There are a number of good tutorials available on the internet for developing navigation bars or web page menus that include:

  • multi-level menus
  • horizontal and/or vertical menu bars
  • dropdown and/or flyright submenus
  • strict CSS and/or animated menus
  • animated with CSS backup if JavaScript is disabled

But after going through those I still had to spend an enormous amount of time experimenting and learning on my own. I had to work out a lot of details such as:

  1. Placing the menus in a reasonably structured web page, not just a demonstration menu with a "Lorem ipsum dolor . . ." paragraph beneath it.
  2. Handling floats, and clearing floats, with respect to these menus, including multiple floats on the same web page.
  3. Placing both vertical and horizontal menus on the same page, like the pages in this web site.
  4. Separating formatting for visual appearance from the functional formatting required for proper menu performance; when not separated properly, attempts to customize the menu appearance can screw everything up badly.
  5. How to modify tweaks and hacks for older browsers after changing the visual appearance of the menus.
  6. How to insure that the menus function properly in strict CSS if JavaScript is disabled.
  7. How to customize animation code, since that available is woefully undocumented.
  8. How to set up the menus without constant width, meaning that the width of each submenu shrinks to that of the widest submenu item. To see what I mean, open one of the submenus on this page, and look closely at each succeeding submenu within it, and compare their widths.

Most of this information is available in one place or another, but one still must visit multiple sites, and do a lot of experimenting, tweaking and hacking. So I decided to attempt to put it all together in one place. I begin with a simple, but carefully structured, web page with no menus. Then I add the horizontal menus one bit at a time, slowly building up the details of the page. After the horizontal menu is added, the vertical menu is added to the same page, again in a step-by-step fashion. And finally, both menus are animated, with some rather cool effects.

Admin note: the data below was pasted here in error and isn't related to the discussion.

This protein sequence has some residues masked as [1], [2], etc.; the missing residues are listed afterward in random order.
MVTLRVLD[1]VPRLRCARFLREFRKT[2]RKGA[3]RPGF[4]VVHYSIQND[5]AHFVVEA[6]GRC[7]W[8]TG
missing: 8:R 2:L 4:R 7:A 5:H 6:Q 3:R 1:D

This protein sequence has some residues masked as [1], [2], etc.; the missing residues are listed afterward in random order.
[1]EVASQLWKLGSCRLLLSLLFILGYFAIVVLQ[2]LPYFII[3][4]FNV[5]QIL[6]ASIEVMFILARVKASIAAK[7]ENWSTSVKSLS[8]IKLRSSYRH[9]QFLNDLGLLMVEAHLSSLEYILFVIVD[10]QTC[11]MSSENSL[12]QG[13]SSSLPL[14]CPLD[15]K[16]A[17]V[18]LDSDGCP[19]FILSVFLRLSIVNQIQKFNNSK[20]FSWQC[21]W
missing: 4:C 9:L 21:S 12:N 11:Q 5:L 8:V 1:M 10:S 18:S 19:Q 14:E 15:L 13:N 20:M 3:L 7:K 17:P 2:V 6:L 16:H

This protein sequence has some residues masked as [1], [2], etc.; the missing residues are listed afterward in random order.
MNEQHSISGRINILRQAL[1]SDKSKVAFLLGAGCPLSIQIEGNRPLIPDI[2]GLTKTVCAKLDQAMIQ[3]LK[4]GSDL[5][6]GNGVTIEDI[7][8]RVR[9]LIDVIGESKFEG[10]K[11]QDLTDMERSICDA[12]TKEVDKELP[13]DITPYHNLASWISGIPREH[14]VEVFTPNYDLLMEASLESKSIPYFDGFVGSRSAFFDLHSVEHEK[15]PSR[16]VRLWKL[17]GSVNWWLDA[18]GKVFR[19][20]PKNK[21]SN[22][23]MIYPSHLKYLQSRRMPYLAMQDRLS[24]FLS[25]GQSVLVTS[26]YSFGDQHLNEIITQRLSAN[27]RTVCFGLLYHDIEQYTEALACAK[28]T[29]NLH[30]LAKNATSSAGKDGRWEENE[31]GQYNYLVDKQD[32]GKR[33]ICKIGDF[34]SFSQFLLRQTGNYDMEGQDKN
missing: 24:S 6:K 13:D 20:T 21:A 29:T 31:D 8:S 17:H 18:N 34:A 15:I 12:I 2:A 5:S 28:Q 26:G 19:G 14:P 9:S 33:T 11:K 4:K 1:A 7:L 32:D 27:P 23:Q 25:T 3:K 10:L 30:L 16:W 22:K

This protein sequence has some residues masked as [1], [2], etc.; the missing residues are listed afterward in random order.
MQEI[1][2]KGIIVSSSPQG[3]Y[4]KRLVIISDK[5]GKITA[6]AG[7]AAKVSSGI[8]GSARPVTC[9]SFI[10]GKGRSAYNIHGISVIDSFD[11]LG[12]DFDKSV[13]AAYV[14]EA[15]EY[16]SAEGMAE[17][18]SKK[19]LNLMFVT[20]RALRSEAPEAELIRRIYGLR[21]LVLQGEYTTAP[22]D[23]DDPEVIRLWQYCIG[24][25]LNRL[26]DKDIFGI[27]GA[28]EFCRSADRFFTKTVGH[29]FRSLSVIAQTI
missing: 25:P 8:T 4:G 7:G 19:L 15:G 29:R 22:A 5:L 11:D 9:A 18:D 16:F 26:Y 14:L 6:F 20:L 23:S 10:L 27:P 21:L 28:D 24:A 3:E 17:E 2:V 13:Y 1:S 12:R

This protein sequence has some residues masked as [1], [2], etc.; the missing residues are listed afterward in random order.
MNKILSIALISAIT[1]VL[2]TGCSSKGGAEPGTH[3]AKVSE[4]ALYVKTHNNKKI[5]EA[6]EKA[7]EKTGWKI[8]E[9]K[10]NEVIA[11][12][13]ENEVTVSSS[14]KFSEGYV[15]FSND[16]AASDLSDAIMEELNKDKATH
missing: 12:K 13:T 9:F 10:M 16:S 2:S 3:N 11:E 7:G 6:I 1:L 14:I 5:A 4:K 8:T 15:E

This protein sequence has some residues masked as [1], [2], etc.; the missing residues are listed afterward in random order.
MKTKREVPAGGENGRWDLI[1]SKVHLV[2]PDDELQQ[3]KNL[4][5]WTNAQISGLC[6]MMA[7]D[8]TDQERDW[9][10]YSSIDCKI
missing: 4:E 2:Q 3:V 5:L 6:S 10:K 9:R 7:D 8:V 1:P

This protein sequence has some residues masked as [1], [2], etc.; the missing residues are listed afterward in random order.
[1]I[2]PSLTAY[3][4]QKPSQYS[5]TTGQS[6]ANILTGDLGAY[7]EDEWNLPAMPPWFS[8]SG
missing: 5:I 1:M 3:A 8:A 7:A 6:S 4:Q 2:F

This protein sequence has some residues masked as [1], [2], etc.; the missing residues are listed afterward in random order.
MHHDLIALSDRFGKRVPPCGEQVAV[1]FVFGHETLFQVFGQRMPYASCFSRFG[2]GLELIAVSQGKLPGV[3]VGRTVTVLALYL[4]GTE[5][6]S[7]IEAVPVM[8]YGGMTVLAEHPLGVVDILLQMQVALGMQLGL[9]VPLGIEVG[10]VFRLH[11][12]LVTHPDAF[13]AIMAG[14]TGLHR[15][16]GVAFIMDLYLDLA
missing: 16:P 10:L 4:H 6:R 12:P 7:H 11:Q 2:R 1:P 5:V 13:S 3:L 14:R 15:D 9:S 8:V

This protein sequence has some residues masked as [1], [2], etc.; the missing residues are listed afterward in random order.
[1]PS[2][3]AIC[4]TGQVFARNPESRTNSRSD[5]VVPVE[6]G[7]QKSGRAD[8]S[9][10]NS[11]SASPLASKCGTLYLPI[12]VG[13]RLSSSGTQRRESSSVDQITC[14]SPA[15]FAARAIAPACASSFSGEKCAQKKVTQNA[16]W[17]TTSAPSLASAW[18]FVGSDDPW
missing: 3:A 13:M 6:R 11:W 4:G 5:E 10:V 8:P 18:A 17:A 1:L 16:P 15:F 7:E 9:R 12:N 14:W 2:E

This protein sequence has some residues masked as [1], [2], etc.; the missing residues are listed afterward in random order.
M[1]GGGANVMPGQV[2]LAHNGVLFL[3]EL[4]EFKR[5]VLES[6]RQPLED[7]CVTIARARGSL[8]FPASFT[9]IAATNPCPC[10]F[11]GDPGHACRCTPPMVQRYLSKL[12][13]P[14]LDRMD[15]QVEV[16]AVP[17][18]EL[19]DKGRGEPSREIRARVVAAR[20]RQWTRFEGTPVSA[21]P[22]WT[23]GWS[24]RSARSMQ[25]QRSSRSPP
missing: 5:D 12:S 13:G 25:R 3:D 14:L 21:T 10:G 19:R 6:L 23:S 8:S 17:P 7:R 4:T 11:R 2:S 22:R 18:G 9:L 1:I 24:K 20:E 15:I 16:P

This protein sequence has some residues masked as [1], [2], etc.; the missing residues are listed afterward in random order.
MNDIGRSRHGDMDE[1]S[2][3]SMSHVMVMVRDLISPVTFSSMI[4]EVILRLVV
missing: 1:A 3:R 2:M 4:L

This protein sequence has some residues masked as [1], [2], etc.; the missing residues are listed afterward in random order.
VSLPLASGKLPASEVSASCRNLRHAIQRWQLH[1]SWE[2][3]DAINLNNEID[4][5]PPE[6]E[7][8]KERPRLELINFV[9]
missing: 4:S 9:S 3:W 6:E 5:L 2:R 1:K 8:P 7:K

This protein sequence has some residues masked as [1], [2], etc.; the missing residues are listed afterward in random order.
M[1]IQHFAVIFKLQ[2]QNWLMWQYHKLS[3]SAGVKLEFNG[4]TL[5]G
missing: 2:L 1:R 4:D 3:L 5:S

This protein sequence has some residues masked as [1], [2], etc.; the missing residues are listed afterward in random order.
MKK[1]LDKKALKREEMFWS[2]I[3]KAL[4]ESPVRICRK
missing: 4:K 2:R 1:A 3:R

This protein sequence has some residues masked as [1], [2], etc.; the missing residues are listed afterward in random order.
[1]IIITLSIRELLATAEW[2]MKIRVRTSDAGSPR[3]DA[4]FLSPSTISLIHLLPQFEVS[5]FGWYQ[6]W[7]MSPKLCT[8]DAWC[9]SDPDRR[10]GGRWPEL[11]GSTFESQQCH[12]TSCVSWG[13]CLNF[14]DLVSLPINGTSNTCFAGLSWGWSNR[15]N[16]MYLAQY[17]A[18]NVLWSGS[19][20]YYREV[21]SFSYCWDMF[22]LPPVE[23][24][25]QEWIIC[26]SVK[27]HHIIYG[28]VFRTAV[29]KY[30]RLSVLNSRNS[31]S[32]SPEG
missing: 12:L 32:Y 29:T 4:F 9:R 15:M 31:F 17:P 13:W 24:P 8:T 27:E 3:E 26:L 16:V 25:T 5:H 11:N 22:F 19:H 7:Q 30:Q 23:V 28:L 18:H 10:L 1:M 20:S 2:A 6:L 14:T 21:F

Keep the CSS (style sheets) simple

A very important goal of this project is to keep the style sheets simple. It doesn't require a lot of style sheet rules to create fully functional dropdown and flyright menus. They just don't look very good. So all the rest of the rules added to a style sheet are to:

  • Fit the menu into the desired place on the page without side-effects from the "float" rules needed for the menu functionality, and
  • make the menus look pretty, or attractive, or cool, or wild or crazy or whatever.

So it's important to distinguish between the rules necessary for functionality, and those for appearance. Then we all have a much better chance of customizing our menus without screwing up the page containing the menus, or the menus themselves.

Start horizontal, then vertical, then animate

The horizontal menu bar tutorials provide a lot of groundwork so it's best to start there. The vertical tutorials assume the reader has already gone through the horizontal tutorials, so the explanations there include less detail to eliminate repetition. Both the horizontal and vertical tutorials follow the same sequence:

  1. Basics & groundwork
  2. Creating the dropdown and/or flyright menu
  3. IE 6 & 7 hacks
  4. Formatting so you can make it look the way you want
  5. Using background images for stylish menus

The animation tutorial follows the vertical tutorial, and it assumes the reader has finished both of the other two.


Horizontal | Vertical | Animation | Touch-Screen Tablets | next